I just returned from a sudden family visit to St. Catharines. Pleasant enough couple of weeks, and i do enjoy southern Ontario’s summer heat (until the humidex tops 35 degrees). But as with previous visits, i noticed again that whenever i go, i almost instantly compromise almost all the principles i live by, back home in BC. Continue reading “Toxic travel”
I had the pleasure of visiting an old school friend, which led to the unexpected experience of spending time with that rarest of modern social units, a happy family. It was surprising to see the traditional model working so well.
I just had the pleasure of visiting an old school friend, which led to the unexpected (and unusual) experience of spending time with that rarest of modern social units, a happy family. This particular family is firmly based on the traditional, nuclear family — a model i’ve long assumed dead, or at least passé, in these days of broken marriages and mandatory two-job families. It was surprising to see the traditional model working, and working so well.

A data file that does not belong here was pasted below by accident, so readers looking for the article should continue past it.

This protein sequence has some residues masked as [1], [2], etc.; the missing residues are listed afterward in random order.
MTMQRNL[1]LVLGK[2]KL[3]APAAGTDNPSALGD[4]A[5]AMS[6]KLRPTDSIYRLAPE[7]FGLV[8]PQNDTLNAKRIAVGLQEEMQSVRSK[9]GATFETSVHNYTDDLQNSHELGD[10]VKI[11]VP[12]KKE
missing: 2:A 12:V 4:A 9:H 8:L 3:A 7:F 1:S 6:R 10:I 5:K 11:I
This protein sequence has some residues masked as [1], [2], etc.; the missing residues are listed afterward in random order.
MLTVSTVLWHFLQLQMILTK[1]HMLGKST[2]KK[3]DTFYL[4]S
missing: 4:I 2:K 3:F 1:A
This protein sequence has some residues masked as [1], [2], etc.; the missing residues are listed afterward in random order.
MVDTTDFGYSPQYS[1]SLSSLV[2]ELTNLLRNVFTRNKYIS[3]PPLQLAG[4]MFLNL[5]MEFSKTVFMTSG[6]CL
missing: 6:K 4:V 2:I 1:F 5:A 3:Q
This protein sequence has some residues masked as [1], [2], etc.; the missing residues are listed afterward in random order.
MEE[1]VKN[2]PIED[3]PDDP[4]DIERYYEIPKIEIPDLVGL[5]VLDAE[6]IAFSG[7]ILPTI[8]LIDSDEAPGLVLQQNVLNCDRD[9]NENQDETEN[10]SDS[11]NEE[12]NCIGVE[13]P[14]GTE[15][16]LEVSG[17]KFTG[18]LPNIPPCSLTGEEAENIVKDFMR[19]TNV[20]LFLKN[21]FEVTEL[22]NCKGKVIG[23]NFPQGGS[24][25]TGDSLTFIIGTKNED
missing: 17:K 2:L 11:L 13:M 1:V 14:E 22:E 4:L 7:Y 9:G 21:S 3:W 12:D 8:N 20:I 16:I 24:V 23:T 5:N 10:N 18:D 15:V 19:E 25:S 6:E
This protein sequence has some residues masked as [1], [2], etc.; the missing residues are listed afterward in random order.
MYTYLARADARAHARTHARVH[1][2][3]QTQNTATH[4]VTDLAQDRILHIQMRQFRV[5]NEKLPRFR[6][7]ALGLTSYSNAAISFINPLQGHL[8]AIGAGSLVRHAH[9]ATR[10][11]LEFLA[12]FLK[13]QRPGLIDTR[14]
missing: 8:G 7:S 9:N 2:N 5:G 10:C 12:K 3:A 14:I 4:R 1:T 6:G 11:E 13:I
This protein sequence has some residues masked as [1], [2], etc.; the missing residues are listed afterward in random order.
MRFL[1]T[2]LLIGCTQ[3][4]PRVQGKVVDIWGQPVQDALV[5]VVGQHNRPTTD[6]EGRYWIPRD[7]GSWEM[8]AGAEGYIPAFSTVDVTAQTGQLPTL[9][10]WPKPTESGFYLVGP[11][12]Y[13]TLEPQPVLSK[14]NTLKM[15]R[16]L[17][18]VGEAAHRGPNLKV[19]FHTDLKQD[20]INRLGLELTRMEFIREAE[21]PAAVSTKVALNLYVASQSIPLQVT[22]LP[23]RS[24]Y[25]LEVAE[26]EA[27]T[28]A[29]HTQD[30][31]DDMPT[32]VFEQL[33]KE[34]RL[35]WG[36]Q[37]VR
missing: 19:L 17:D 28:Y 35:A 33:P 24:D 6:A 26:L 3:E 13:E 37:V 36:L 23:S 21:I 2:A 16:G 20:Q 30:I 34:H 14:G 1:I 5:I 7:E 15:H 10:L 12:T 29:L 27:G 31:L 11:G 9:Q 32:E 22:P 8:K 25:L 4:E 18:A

I won’t breach anybody’s privacy here, but the arrangement is pretty much what you’d imagine from your Leave it to Beaver viewing : WIFE is a full-time homemaker, HUSBAND works in an office to bring home the bacon, DAUGHTER and SON are both doing well in university. Continue reading “A happy family”
The market is a good example of evolution in action; the try-everything-and-see-what-works approach. This might provide a perfectly morally satisfactory resource-management system so long as there was absolutely no question of any sentient creature ever being treated purely as one of those resources. The market, for all its (profoundly inelegant) complexities, remains a crude and essentially blind system, and is — without the sort of drastic amendments liable to cripple the economic efficacy which is its greatest claimed asset — intrinsically incapable of distinguishing between simple non-use of matter resulting from processal superfluity and the acute, prolonged, and widespread suffering of conscious beings.
–from The State of the Art, stories by the late Iain M. Banks, 1991